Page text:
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 Forum index » House Training » Users ( For the regulars )
How to change default user when browsing. Fatdog64 <SOLVED>
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dcung

Joined: 13 Jul 2018
Posts: 208
Location: Down Under - 3rd rock from Sun.

PostPosted: Tue 14 Aug 2018, 18:12    Post subject:  

Re-Open this thread. - Warning -

NOTE - This is on Fatdog64-721.

All 3 browsers (Firefox, Seamonkey, Chrome) were working as spot.

After I was able to run as root (Firefox & Seamonkey), I found that I could not run them as spot anymore, even after reversing what I did above.

Chrome, would not run as either root or spot. Uninstalled/Re-installed Chrome made no difference. No more Chrome... Sad

For Firefox-spot & Seamonkey-spot, I think they somehow lost permission to spot's profile.

I still can use Firefox & Seamonkey as root.
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Mike Walsh


Joined: 28 Jun 2014
Posts: 4130
Location: King's Lynn, UK.

PostPosted: Wed 15 Aug 2018, 17:20    Post subject:  

Hi, dcung.

Yah, sounds like you've got to change ownership permissions on your Firefox and Seamonkey profiles back to 'spot', since they will now be on 'root'. You get the 'Profile Missing' message because 'spot' can't read, write or execute anything with 'root' ownership. They're two entirely separate 'users'.

Not knowing exactly where Firefox & Seamonkey profiles are stored in Fatdog, I can't give you an exact example, but essentially you'll need to run

Code:
chown -R spot:spot *path/to/your/profile* {*and hit 'Enter'*}


...in the terminal, for both profiles. You should then be able to run them as 'spot' again. (The '-R' is for 'recursive', meaning the change will be applied to everything below the specified 'level' in the file-system; you do, after all, want it to apply to everything inside the profile directory, too. It must be a capital 'R', as written.The small 'r' has a totally different meaning, but AFAICT, Busybox doesn't recognise it anyway.)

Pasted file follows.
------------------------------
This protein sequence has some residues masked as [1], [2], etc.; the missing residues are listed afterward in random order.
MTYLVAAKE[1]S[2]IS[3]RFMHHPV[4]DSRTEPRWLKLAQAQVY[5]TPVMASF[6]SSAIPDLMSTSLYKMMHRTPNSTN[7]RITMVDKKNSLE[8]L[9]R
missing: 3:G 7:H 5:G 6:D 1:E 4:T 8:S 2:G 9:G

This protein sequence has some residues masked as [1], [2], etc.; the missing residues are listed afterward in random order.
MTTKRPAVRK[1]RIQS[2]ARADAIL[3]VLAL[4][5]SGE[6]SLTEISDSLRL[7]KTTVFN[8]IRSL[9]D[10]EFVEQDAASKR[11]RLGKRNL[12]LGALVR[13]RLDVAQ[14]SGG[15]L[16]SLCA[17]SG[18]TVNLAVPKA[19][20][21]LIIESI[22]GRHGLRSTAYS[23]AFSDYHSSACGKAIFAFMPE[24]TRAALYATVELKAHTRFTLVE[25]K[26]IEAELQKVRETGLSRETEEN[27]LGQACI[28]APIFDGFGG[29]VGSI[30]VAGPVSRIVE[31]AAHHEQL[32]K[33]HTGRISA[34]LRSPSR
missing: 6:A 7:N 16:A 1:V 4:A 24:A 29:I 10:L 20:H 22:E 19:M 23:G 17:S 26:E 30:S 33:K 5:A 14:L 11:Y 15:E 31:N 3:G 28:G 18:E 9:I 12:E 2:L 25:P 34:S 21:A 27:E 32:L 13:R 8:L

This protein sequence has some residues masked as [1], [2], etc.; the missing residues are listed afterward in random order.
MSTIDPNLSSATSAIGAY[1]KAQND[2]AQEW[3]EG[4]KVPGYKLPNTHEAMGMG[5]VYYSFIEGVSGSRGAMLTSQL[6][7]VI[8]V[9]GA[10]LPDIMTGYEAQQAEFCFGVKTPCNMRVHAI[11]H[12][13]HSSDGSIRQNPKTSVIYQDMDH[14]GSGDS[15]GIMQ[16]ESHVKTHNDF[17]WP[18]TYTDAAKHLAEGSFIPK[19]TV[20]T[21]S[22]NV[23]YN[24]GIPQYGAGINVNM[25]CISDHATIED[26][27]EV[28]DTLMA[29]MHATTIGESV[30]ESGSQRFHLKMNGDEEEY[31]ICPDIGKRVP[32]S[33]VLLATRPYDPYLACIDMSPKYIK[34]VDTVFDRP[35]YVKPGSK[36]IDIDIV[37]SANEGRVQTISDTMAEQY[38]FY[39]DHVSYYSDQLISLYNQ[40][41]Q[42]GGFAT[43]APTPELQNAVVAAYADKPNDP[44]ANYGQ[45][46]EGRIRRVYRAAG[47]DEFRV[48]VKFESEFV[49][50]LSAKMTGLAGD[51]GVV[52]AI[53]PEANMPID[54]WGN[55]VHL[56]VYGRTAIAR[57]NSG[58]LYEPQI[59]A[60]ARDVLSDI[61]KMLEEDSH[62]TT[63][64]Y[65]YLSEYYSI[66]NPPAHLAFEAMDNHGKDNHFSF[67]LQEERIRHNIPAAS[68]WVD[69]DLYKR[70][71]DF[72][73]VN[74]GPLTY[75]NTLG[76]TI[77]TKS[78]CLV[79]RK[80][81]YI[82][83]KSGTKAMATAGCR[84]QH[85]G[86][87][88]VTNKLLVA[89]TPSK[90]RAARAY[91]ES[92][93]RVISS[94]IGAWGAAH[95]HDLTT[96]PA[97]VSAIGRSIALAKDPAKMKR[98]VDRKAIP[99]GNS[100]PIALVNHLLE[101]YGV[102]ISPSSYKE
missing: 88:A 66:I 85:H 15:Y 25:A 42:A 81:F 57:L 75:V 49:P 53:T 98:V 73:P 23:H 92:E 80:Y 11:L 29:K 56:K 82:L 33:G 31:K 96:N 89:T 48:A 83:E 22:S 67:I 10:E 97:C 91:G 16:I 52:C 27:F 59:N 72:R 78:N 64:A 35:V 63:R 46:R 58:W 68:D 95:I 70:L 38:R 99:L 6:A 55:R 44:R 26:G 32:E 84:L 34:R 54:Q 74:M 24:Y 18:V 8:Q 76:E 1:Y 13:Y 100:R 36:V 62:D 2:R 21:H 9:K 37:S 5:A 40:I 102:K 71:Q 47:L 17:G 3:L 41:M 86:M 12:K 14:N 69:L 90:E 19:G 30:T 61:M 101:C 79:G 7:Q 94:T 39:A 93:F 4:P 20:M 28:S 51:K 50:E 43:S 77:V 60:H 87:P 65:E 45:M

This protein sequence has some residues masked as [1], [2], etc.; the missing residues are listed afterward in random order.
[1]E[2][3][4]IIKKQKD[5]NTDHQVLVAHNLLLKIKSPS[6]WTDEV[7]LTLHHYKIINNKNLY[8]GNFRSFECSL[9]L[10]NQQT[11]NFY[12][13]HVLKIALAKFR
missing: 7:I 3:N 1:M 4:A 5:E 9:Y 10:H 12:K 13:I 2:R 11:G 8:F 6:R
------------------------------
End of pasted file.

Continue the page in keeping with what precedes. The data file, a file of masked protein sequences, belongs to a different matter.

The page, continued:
I'm guessing that's all it is. In Unix/Linux, as I understand it,

chown is the change ownership command.
chmod is the change mode command (i.e., who can view/read/write/execute to files....'Owner', a specific 'Group', or the 'World' (i.e., everybody)).

The latter is easier to do by right-clicking on any item, clicking 'Properties', then you'll see a series of checkboxes. For example:-





You can then set 'Read', 'Write', 'Execute' (rwx, as they're known in Linux shorthand) permissions for the appropriate groups by ticking/unticking the appropriate checkboxes, followed by clicking on 'Refresh'.

In the terminal, the above can be represented as

Code:
rwx
rwx
rwx


If, say, write permissions were to be changed to owner only, it would then show as

Code:
rwx
r-x
r-x


Short tutorial for you there! If you look at the way those boxes are laid out, like a 3x3 grid, plus the way they're labelled, the preceding may start to make a bit more sense.

Let us know if that helps, please.


Mike. Wink

EDIT:- Almost forgot. You may find the attached wee script (by CatDude) useful. It's a tiny GTK GUI that allows you to change RWX permissions for any file easily and quickly, using the numerical system. Just download it, and click on it to run it.

777=rwx,rwx,rwx
755=rwx,r-x, r-x
744=rwx,r--, r--.

I used it quite often in the early days; I found it very helpful. That set of 9 'checkboxes' can be represented by just 3 numbers; see here for more detail as to how those numbers are arrived at. Smile It might look at first sight as though I've gone a bit 'OTT' with this post....but if you intend to stay with Linux, this is essential stuff to learn, sooner or later (and is so often the root cause of many problems).